July 2018
Volume 59, Issue 9
Open Access
ARVO Annual Meeting Abstract  |   July 2018
Imaging retinal function with phase-sensitive adaptive optics optical coherence tomography
Author Affiliations & Notes
  • Kazuhiro Kurokawa
    School of Optometry, Indiana University, Bloomington, Indiana, United States
  • James A. Crowell
    School of Optometry, Indiana University, Bloomington, Indiana, United States
  • Furu Zhang
    School of Optometry, Indiana University, Bloomington, Indiana, United States
  • Zhuolin Liu
    Division of Biomedical Physics, FDA, Silver Spring, Maryland, United States
  • Donald Thomas Miller
    School of Optometry, Indiana University, Bloomington, Indiana, United States
  • Footnotes
    Commercial Relationships   Kazuhiro Kurokawa, None; James Crowell, None; Furu Zhang, None; Zhuolin Liu, None; Donald Miller, None
  • Footnotes
    Support  NIH Grant EY018339
Investigative Ophthalmology & Visual Science July 2018, Vol.59, 728. doi:
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    • Get Citation

      Kazuhiro Kurokawa, James A. Crowell, Furu Zhang, Zhuolin Liu, Donald Thomas Miller; Imaging retinal function with phase-sensitive adaptive optics optical coherence tomography. Invest. Ophthalmol. Vis. Sci. 2018;59(9):728.

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      © ARVO (1962-2015); The Authors (2016-present)

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Abstract

Purpose : Recent advances in adaptive optics optical coherence tomography (AO-OCT) have enabled cells across the full depth of the living human retina to be visualized. While this success promises improved detection, diagnosis, and treatment monitoring of retinal pathologies, the method is limited primarily to cell structure. A more complete description would include cell function. Here we advanced point-scanning AO-OCT to measure phase changes associated with cell physiology and tested it on five retinal layers: retinal nerve fiber layer (RNFL), ganglion cell layer (GCL), inner plexiform layer (IPL), cone outer segment tip (COST), and retinal pigment epithelium (RPE).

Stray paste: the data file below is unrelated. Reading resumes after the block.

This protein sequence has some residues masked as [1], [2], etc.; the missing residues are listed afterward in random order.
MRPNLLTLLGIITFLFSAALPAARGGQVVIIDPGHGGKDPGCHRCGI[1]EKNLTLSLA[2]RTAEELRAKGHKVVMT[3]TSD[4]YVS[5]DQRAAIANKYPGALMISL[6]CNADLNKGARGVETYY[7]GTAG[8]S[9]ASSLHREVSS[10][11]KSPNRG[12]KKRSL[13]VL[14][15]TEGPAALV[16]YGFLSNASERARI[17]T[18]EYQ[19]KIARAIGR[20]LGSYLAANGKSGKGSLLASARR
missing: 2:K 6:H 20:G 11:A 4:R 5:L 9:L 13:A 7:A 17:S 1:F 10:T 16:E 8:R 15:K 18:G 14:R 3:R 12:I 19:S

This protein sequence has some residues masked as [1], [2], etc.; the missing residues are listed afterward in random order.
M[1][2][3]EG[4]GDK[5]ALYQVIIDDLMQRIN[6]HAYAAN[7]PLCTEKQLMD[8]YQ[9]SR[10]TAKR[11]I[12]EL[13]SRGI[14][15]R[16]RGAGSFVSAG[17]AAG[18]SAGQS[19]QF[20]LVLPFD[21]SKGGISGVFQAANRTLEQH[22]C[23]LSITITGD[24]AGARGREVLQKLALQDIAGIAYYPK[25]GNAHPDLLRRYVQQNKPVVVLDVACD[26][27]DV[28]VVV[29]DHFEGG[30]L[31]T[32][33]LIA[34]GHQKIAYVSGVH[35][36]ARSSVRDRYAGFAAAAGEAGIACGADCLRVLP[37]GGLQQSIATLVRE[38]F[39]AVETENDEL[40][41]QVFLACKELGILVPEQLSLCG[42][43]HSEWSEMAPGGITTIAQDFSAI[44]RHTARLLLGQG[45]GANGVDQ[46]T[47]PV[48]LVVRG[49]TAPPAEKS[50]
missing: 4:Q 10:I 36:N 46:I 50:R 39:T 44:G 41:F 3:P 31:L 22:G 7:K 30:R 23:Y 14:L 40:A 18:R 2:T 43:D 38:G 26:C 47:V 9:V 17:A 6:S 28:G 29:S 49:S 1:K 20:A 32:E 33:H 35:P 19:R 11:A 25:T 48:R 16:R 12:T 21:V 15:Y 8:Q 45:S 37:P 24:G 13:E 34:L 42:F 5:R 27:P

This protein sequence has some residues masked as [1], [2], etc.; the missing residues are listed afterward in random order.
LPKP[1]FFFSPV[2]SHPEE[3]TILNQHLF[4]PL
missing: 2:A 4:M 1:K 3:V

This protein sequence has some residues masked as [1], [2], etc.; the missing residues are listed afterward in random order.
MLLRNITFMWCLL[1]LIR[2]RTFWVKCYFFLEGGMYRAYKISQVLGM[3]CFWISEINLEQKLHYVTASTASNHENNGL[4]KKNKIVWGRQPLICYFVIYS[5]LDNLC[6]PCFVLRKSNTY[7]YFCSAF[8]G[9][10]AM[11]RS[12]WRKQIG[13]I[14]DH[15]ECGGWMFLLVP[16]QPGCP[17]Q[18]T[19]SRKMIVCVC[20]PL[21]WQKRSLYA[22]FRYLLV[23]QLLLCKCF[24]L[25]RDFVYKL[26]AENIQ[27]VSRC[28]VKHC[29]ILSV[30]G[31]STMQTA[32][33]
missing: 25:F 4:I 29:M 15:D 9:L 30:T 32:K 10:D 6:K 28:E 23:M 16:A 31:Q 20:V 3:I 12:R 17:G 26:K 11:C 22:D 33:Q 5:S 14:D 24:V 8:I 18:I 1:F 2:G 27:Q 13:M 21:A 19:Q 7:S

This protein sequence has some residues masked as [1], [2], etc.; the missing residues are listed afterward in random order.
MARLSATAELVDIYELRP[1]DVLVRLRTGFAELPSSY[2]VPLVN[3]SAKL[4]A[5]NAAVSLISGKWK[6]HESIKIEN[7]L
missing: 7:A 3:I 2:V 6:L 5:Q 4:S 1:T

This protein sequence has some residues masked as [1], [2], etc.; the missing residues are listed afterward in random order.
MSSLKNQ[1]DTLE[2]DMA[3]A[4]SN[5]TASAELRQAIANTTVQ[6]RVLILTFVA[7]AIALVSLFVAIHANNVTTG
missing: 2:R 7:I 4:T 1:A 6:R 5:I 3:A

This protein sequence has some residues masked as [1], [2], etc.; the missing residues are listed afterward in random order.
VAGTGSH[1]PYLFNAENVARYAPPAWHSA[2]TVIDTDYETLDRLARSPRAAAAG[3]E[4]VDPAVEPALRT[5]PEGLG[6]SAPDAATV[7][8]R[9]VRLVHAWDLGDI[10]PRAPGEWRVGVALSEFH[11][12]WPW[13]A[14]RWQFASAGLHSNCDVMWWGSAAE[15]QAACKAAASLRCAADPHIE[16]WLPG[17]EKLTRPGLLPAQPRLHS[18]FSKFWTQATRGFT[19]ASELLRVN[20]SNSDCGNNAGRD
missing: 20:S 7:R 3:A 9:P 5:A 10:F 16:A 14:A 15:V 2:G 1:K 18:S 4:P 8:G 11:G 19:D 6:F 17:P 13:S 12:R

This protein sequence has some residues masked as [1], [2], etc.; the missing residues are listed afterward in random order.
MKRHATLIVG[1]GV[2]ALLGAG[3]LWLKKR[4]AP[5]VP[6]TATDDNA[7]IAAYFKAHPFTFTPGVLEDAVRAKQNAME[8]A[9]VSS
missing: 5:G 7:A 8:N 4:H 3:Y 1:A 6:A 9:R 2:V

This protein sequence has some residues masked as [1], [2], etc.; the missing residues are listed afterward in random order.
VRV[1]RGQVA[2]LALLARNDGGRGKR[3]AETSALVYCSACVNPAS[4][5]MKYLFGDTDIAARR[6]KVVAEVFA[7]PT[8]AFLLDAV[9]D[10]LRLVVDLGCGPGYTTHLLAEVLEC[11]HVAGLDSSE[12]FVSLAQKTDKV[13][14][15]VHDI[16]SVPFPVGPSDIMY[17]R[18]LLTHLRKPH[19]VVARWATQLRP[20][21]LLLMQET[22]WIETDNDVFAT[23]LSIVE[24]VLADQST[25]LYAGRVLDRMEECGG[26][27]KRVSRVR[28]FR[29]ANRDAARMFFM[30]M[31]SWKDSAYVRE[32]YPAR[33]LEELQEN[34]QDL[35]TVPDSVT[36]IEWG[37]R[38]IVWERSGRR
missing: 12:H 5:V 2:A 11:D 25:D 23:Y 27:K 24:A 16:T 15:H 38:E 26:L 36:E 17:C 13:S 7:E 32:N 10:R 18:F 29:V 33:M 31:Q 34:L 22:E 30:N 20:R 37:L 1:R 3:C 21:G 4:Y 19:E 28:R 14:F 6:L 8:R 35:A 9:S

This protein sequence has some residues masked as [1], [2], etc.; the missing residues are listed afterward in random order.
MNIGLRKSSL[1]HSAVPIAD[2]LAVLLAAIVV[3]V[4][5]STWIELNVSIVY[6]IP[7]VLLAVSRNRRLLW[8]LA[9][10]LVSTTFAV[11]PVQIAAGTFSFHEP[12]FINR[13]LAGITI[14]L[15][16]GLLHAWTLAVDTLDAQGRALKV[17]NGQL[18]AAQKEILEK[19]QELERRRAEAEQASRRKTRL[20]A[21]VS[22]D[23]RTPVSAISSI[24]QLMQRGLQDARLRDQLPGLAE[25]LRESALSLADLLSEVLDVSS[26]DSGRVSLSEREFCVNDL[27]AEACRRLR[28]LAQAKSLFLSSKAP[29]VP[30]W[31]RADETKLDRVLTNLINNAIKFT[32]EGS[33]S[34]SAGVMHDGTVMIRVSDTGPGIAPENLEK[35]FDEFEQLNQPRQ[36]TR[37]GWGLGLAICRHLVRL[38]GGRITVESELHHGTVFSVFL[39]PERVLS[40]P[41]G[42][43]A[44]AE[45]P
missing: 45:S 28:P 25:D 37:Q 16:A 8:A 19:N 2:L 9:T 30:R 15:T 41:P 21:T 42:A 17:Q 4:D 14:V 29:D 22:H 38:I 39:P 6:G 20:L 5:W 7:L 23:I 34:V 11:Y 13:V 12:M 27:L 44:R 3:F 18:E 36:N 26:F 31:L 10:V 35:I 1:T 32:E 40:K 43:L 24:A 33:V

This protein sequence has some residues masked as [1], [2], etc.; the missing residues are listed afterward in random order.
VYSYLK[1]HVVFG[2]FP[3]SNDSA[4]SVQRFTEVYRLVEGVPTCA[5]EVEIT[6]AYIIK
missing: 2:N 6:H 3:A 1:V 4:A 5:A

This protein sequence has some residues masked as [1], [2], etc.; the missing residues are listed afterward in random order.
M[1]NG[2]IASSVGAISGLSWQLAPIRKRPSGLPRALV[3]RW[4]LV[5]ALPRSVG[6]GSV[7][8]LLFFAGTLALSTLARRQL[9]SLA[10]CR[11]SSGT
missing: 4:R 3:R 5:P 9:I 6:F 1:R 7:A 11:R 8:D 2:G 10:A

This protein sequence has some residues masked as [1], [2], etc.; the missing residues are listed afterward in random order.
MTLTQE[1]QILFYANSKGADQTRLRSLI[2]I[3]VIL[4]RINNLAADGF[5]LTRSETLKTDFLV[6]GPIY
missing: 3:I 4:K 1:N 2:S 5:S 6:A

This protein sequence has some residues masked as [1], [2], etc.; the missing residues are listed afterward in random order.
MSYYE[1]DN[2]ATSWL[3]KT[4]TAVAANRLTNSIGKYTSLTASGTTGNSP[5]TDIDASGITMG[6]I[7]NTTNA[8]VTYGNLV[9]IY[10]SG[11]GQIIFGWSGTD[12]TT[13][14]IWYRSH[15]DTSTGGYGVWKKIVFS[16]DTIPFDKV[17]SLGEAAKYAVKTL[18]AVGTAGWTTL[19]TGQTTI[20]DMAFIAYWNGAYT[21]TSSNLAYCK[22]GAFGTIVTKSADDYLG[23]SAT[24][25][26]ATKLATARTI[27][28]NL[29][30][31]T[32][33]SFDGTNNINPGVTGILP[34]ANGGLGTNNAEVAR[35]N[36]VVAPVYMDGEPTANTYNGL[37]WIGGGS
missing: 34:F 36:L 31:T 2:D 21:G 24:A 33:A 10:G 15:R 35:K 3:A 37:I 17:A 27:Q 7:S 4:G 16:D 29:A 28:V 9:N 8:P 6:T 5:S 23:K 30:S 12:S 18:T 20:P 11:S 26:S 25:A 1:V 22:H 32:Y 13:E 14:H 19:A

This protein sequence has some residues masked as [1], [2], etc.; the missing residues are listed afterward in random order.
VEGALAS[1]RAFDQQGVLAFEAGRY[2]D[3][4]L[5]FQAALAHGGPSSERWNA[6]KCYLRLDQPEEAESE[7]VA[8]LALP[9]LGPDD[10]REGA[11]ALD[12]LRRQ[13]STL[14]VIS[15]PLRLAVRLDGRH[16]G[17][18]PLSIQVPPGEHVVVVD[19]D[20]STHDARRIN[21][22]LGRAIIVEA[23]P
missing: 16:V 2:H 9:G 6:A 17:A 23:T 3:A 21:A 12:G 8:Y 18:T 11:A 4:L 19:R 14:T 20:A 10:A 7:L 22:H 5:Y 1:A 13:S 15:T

Methods : Volume videos were acquired of the same retinal patch at 12° temporal to the fovea using the Indiana AO-OCT system (790 nm center wavelength; 2.4x2.4x4.7 μm3 nominal resolution in tissue). The system operated at 20 volumes/s and 500K A-scans/s; residual eye motion was corrected by registering volumes in 3D. We computed the complex temporal autocorrelation of each sampled point in the retina using registered volumes of varying time interval and extracted correlation time constants of each retinal layer. The experiment was repeated with 520 nm flash stimulation of the retina to test for an excitatory response. Phase differences at the GC and cone layers were also examined as a potentially more sensitive metric of physiologic activity.

Results : We successfully measured the correlation time constants of the five retinal layers with and without stimulation. Without stimulation, average values were 1.10 s (RNFL), 0.86 s (GCL), 1.23 s (IPL), 1.24 s (COST), and 0.72 s (RPE) with avg+/-std of 1.03+/-0.23 s. Variations in time constant between retinal layers were significant (ANOVA, p<0.05). Time constants were significantly affected by stimulation (p<0.05), except for COST and RPE. Sensitivity of the phase-difference measurements was 0.03 (averaged over cones) and 0.11 (averaged over GCL) radians. 0.03 radians (equal to 1.3 nm OS length change) was sufficient to detect elongation of cone OSs (~6.4 nm) using our weakest stimulation (1.2 µW illuminating 2°). Elongation was found to increase linearly with stimulus strength. 0.11 radians was insufficient to detect phase changes at GCL.

Conclusions : Phase-sensitive AO-OCT can detect physiologic activity of the retinal layers—including changes induced by light stimulation—in the living human eye.

This is an abstract that was submitted for the 2018 ARVO Annual Meeting, held in Honolulu, Hawaii, April 29 - May 3, 2018.

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